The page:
Cancer in dogs

Cancer in dogs - Hemangiosarcomas

Hemangiosarcomas are malignant neoplasms that originate from the vascular endothelium. They occur predominantly in older dogs (8 to 10 years of age) and in males; German Shepherds and Golden Retrievers are at high risk for this type of dog cancer. The spleen, right atrium, and subcutis are common sites of involvement at the time of presentation.

In general, the biologic behavior of cancer in dogs is highly aggressive, with most anatomic forms of the tumor infiltrating and metastasing early in the disease. The only exception is that of primary hemangiosarcomas, which have a lower metastatic potential than the tumors that originate in subcutaneous tissues.

The nature of owner's complaints and the clinical signs at presentation are usually related to the site of the primary tumor; to the presence or absence of metastatic lesions; and to the development of spontaneous tumor rupture, coagulopathies or cardiac arrhythmias. Dogs with cardiac hemangiosarcomas, regardless of the primary location or stage, are anemia and spontaneous bleeding. The anemia is usually the result of intracavitary bleeding or microangiopathic hemolysis .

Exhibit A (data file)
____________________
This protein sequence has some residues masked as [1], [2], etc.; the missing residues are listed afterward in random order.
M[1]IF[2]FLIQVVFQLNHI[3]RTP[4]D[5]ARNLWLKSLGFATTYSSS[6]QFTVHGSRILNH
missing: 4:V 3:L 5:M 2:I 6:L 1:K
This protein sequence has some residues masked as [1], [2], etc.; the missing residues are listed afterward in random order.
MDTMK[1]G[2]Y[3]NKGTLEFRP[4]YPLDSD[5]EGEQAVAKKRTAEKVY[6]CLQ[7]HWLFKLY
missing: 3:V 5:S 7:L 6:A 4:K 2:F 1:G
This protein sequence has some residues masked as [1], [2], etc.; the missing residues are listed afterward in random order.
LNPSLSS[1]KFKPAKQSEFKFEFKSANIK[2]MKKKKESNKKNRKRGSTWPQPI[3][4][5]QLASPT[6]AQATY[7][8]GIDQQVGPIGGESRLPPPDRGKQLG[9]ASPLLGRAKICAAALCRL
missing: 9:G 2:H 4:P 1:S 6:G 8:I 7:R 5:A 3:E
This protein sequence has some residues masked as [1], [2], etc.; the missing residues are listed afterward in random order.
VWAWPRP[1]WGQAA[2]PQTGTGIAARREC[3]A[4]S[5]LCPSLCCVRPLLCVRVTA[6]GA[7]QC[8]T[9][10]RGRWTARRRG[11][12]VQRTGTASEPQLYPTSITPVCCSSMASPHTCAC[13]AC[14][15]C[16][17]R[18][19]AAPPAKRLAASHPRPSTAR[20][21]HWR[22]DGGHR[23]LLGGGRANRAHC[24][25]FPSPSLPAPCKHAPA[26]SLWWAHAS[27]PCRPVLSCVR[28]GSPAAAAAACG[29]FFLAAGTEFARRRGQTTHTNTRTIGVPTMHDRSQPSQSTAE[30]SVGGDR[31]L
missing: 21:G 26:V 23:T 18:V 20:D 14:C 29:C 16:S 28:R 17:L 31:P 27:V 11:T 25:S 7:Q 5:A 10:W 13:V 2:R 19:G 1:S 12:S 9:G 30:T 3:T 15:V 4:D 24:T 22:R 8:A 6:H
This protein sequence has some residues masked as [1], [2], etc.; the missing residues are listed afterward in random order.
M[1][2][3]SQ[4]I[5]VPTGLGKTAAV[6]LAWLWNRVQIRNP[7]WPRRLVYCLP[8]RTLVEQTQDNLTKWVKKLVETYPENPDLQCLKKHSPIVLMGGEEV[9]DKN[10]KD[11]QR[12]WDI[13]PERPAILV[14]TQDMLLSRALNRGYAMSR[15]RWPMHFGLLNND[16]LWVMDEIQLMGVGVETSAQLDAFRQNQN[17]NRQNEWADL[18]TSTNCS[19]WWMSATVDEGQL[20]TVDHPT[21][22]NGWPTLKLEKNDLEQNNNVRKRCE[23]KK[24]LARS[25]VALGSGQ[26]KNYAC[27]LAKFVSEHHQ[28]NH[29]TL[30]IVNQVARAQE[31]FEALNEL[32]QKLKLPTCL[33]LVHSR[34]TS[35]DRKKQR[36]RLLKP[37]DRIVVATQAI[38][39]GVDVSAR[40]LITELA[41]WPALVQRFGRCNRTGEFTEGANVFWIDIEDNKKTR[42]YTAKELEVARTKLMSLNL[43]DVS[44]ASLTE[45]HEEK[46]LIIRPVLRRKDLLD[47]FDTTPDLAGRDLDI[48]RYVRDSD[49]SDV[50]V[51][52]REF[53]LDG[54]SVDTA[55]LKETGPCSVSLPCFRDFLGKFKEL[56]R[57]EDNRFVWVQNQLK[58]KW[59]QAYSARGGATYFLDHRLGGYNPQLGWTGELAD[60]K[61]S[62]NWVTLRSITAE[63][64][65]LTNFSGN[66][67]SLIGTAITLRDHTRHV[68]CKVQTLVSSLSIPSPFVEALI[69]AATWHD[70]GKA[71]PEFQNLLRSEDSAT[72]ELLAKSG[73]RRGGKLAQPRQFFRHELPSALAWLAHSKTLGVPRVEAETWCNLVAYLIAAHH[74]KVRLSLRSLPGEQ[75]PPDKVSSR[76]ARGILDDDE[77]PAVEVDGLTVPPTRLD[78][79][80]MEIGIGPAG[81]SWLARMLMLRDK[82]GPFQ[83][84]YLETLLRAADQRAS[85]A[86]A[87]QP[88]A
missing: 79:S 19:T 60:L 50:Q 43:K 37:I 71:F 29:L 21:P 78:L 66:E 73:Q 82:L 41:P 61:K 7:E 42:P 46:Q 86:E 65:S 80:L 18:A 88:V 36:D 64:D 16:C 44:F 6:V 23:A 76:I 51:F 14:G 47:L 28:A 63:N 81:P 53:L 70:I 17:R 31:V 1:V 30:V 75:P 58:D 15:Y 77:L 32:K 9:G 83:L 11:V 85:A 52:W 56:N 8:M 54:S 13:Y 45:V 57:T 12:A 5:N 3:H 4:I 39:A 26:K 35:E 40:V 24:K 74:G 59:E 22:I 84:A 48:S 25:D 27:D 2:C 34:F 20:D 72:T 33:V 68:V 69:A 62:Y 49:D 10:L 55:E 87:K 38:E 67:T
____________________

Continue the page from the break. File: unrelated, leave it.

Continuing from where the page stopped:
Hematologic abnormalities in dogs with cancer have been well-characterized and include anemia, thrombocytopenia; the presence of nucleated red blood cells, and acanthocytes in the blood smear, and leukocytosis with neutrophilia, a left shift, and monocytosis. In addition, hemostatic abnormalities are also common in dogs with cancer.

In summary, hemangiosarcomas are usually diagnosed on the basis of historical, physical examination, and clinicopathologic findings, in conjunction with ultrasonographic and radiographic changes. A morphologic diagnosis can usually be made on the basis of cytologic or histopathologic findings. Although surgery is the preferred cancer treatment in dogs, survival times in such animals is extremely short. Postoperative adjuvant chemotherapy using doxorubicin-containing protocols prolongs survival in regarding cancer in dogs.

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